If women have one lesson to teach about social change, it is this: where there has been a culture of oppression, there have always been custodians of hope. You only have to find them and let them speak.
- Soon-Young Yoon, Citizen of the World: Soon-Young Yoon and the UN. Seoul: Ewha Womans University Press, 2021. Paper, 327pp.
Soon-Young Yoon grew up summers here in Northport, Michigan, so we can claim her as a local author. She is truly, however, what she calls herself in the title: a citizen of the world.
Yoon came to the U.S. as a child refugee from North Korea and has worked with the United Nations and with NGOs, as well as universities. (Her Ph.D. is in anthropology.) But despite her cosmopolitan career -- or maybe because of it -- American-ness shines forth in her can-do attitude toward the world’s most pressing social and environmental problems.
Each small section of this book (I would think of these as chapters, but the table of contents calls the larger sections chapters) is a short, self-contained essay, typically three to five pages, usually with a photograph, each focusing (beyond the introductory autobiographical pieces) on a serious global issue. Despite many acronyms and dates, the author’s style remains simple, conversational, and highly readable, always engaging the reader on a personal level. Beginning with her own United Nations experiences, she cites initiatives taken by other individuals and groups around the world to deal with the specific problem that is the chapter’s focus. There are problems here but no helplessness or hopelessness.
|Sample page with photograph|
Yoon is a strong advocate for women around the world, especially in too-often overlooked poor and/or indigenous populations, and she is a staunch believer in motivation and action to make positive change. For example, she tells an inspiring story from Burkino Faso, where one woman’s determination to move forward from complaints to positive action made all the difference in a local meeting. Dying cattle, deforestation, and the exodus of youth from the region all stemmed, this woman believed, from the disappearance of the area water supply, so she organized other women into groups to build traditional earth dams, to plant trees and gardens around them, and to feed the cattle. Men eventually became involved, also, and life changed for the better for everyone.
Since indigenous women are always involved with agriculture at the ground level, Yoon says it is imperative that their voices be heard and their knowledge brought to the table whenever solutions are sought to environmental problems.
While deeply concerned with improving the lives of women and girls, from working for gender equality to ending all kinds of violence against women, Yoon realizes and emphasizes that boys and men cannot be left behind. Even public clinics open to all, she writes, benefit girls whose mothers bring them in to be seen by doctors, but too often boys do not want to come with mothers. Their fathers do not bring them. “We cannot assume that backward traditions affect only girls,” she writes. “Sometimes, boys are also the losers.”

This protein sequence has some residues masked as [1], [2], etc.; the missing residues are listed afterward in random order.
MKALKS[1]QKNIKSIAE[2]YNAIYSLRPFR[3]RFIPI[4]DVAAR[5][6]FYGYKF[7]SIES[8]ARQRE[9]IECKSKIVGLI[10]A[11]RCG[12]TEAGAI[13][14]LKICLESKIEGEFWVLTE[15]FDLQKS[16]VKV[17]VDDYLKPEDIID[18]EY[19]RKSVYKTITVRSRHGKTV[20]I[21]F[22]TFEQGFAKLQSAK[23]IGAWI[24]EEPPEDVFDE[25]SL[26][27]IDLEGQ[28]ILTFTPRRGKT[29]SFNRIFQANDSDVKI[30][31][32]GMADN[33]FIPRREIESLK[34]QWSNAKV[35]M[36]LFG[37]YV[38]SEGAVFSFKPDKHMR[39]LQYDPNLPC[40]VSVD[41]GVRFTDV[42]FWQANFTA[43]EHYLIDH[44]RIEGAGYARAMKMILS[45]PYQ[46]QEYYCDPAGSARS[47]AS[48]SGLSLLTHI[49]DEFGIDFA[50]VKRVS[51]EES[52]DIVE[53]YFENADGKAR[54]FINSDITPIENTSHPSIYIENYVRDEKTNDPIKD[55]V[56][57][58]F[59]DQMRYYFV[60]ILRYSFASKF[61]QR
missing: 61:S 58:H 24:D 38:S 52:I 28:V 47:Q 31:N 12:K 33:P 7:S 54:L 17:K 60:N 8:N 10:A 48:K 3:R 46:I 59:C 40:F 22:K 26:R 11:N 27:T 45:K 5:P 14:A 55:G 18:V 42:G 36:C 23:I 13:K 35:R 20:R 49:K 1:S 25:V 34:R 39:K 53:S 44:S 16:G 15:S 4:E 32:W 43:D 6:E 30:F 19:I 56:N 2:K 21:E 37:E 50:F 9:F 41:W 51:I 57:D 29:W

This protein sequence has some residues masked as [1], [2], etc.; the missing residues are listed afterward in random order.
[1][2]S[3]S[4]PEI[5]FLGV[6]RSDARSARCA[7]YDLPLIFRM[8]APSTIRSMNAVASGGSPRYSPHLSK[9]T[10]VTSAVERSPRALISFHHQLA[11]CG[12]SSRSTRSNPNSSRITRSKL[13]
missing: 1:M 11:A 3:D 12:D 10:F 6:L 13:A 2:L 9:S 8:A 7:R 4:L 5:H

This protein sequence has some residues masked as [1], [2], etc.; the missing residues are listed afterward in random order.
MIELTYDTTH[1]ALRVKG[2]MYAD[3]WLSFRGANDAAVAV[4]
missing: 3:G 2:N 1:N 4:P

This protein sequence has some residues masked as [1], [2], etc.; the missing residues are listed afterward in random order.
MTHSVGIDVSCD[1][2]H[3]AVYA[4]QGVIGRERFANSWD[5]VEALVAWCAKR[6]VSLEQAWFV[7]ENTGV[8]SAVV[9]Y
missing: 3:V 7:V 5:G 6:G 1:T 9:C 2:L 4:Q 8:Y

And although the book is divided into sections – “About Me”; “Navigating the Boundaries of Identities”; “Violence Against Women”; “Finding the Earth’s Balance”; “Claiming the Right to Health”; “Economic Empowerment”; “Collective Voices”; “Circle of Women: Portraits” – again and again the author reiterates her truth about connections linking all social and environmental issues. Her image is that of a spiderweb, a web of life that includes everything on earth, animal, vegetable, and mineral, and she insists that those who want to help others need to listen to what those others say about what they need, because the people of a culture are the ones who know that culture. Those in technologically “advanced” countries, she speculates, may even have much to learn from peoples with simpler ways of living, those from cultures that have not created the problems of pollution and waste we face in, for instance, the United States.
Citizen of the World: Soon-Young and the UN is published, in English, by the Ewha Womans University Press in Seoul, Korea. (Yoon tells us that Ewha Womans University is the largest women’s university in the world, with 25,000 students. Did you know that? I did not.) In this highly readable volume, focused on important world issues, with serious problems never oversimplified or minimized, the author manages to give inspiring and encouraging anecdotes and observations.
My hope is that this book will become easily available in the United States (at present it is not) and read by as many Americans as possible, men as well as women. For this to happen, there needs to be a groundswell of demand, from book clubs and libraries, as well as colleges and universities, and this post is my little push in that direction. This is crucial because, as the author notes in an online interview, the changes that are necessary in today’s world must necessarily happen fast.
I am so proud to be the first bookseller in the world to offer this book to the public! Thank you, Dr. Yoon!